In San Diego this week, the American Medical Association announced some guidelines to help physicians navigate social media:
- Use privacy settings to safeguard personal information and content to the fullest extent possible on social networking sites.
- Routinely monitor their own Internet presence to ensure that the personal and professional information on their own sites and content posted about them by others, is accurate and appropriate.
- Maintain appropriate boundaries of the patient-physician relationship when interacting with patients online and ensure patient privacy and confidentiality is maintained.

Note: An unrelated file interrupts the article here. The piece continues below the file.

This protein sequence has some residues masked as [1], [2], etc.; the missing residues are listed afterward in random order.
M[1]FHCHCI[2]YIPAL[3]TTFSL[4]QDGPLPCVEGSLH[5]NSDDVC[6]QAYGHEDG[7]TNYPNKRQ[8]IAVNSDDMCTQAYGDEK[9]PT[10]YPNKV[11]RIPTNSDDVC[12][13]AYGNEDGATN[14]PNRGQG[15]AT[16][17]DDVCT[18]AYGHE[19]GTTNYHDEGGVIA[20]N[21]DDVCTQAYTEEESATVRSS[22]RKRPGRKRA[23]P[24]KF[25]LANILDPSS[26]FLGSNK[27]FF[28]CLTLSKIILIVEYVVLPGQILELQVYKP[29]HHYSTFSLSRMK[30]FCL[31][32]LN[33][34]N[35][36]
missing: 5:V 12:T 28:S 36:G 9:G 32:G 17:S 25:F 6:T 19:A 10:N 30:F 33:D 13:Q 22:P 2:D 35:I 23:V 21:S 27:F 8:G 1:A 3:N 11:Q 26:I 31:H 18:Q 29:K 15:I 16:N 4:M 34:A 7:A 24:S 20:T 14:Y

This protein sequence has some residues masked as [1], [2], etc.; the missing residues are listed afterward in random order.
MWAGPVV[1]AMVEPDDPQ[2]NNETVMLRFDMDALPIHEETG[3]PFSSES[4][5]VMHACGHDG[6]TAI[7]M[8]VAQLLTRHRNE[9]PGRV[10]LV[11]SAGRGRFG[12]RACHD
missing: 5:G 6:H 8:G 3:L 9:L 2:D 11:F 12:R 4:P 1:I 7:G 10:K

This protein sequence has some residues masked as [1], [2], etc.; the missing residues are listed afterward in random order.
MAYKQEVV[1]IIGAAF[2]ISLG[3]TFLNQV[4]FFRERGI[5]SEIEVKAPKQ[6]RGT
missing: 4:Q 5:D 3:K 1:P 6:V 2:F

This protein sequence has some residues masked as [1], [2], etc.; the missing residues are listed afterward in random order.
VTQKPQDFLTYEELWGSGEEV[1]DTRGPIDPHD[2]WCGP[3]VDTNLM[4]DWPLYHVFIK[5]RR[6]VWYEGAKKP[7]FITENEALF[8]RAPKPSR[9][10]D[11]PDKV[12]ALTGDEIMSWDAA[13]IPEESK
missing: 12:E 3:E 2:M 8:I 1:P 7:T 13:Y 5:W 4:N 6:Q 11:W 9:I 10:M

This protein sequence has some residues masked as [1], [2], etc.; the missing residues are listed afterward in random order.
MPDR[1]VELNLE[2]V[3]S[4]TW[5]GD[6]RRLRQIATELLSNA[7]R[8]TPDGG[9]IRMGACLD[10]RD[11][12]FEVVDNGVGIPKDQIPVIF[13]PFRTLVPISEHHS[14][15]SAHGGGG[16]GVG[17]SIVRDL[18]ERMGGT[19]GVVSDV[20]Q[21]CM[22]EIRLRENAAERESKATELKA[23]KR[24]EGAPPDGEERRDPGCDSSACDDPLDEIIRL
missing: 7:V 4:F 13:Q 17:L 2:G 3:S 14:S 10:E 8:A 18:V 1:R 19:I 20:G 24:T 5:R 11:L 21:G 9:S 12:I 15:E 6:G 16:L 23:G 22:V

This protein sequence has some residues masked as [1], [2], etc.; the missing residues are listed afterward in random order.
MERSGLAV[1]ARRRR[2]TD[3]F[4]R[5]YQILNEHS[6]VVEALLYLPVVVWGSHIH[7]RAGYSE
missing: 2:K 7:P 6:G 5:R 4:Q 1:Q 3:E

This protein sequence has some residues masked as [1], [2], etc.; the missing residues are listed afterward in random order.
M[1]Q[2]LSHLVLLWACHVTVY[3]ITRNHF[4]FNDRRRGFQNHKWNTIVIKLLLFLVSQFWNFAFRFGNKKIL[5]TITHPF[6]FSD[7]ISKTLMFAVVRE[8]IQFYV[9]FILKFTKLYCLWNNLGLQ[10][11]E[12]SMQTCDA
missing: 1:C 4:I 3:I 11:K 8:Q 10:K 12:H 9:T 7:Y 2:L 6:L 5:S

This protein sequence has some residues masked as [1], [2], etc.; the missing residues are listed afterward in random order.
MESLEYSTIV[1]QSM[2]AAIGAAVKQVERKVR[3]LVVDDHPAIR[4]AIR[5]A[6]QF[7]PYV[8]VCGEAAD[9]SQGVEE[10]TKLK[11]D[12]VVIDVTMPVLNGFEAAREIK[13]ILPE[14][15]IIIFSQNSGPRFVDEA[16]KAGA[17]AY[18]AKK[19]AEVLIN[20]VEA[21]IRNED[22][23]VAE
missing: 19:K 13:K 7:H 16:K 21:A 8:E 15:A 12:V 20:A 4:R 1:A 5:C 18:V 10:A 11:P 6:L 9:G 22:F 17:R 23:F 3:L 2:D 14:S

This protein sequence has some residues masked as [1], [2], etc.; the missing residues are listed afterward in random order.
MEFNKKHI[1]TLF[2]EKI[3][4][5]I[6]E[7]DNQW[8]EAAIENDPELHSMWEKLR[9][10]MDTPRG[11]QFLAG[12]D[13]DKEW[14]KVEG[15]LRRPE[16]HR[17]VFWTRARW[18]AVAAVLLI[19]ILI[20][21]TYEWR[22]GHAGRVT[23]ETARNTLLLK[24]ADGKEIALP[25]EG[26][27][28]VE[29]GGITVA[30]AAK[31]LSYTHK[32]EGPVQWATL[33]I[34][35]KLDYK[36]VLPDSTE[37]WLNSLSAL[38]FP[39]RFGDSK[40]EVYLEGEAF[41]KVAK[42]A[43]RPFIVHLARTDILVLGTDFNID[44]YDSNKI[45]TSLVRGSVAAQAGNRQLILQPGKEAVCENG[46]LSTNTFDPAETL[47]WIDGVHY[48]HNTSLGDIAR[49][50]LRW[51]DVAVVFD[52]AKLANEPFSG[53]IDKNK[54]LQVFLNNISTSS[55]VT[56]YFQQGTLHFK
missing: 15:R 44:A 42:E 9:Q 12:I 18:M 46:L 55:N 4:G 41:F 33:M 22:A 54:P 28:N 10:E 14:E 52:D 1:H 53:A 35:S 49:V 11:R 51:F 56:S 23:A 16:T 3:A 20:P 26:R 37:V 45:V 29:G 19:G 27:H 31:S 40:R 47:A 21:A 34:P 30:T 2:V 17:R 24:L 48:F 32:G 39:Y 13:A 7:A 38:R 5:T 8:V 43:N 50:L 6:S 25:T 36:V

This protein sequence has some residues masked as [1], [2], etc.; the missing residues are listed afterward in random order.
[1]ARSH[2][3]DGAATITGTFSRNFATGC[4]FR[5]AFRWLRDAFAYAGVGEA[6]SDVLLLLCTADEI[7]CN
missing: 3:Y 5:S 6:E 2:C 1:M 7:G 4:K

- Consider separating personal and professional content online.
- Recognize that actions online and content posted can negatively affect their reputations among patients and colleagues, and may even have consequences for their medical careers.
The importance of these two moves at a state and national level from organized medicine cannot be overstated. This is HUGE. Hopefully my professional organization, the American Academy of Family Physicians, will follow suit with some guidance for their physician members.
I have said all along that people like professional organizations will not be the ones to push physicians to social media use. It will ultimately be patients who drive physicians to social media. However, I agree with Doctor_V in saying that this major step by a physician organization will help solidify the importance of the use of social media.